> time and space?
The Newtonian cosmological model of infinite space has lots of problems.
General-relativistic models make it a lot easier to have spatially finite
models.
> 4. Can we ever truly comprehend the vastness of the universe?
Unlikely. :)
> And what are some of the most interesting phenomena that suggest its
> infinite nature?
I don't see any evidence of the Universe being infinite. Our current
standard model, if interpreted literally, is of an infinite universe, but
the standard model is not really taken seriously as a complete model - it's
just a fairly good model of all of our observations.
> 5. Now, how do you approach the task of visualizing or representing the
> infinite universe? How has technology aided in our exploration ability?
Either a finite or infinite universe is represented cognitively
through a lot of work using 2-dimensional analogies, drawing diagrams,
making calculations, and developing symbolic mathematical skills and
intuition of differential geometry and of the topology of
3-dimensional manifolds.
My guess is that by "technology" you mean software. The best software for
cosmology is FOSS (free and open source software), since when the software is
*not* free-software-licensed, we're not allowed to understand the software or
correct bugs or improve it. FOSS helps for playing around with calculations,
both with numerical calculations (with numbers) and for symbolic algebra
(SageMath, Maxima).
> 6. There are many theories about how our universe works and all of them
> sound intriguing, as well as confusing. Since there is so many concepts,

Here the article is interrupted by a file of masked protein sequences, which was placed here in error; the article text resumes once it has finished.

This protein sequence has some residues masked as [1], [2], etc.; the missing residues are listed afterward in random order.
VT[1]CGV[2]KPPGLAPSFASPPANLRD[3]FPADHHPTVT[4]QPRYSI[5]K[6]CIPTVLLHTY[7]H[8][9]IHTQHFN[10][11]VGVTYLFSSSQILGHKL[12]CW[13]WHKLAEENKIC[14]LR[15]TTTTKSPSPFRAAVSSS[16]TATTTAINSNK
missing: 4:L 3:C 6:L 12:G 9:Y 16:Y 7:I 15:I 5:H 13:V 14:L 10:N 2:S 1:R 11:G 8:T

> how do various theories of the universe, such as the Big Bang, the parallel
> universe, the multiverse hypothesis, or the concept of fractal universe,
> contribute to our understanding of its infinite nature? How do these
> theories relate to each other?
The Hot Big Bang model is the standard model of the Universe developed to match
general relativity to three observations - the expansion of the Universe, the
cosmic microwave background, and nucleosynthesis - roughly from 1917 to
becoming widely accepted from the 1960s to the early 1990s.
The next level of detail is the LambdaCDM model - roughly from the 1980s to
becoming well accepted by the 2000s. This is currently the standard cosmological
model.
Parallel universes and multiverse models are speculation that are nowhere
near having any observational support.
A fractal structure of the spatial distribution of galaxies is to some degree
a fair approximation on some scales - it's unlikely to change standard cosmology
last time I checked it.
> 7. I mentioned the multiverse universe theory, and I have to say that is
> one of my favorite concepts. Based on that I have to ask, what is the most
> compelling evidence for the multiverse theory, and how does it relate to
> the infinite universe concept?
I don't work on multiverse theory, so I couldn't say. Max Tegmark got quite
famous for this and might want to talk about that. :)
> 8. What implications does the infinite universe have on the search for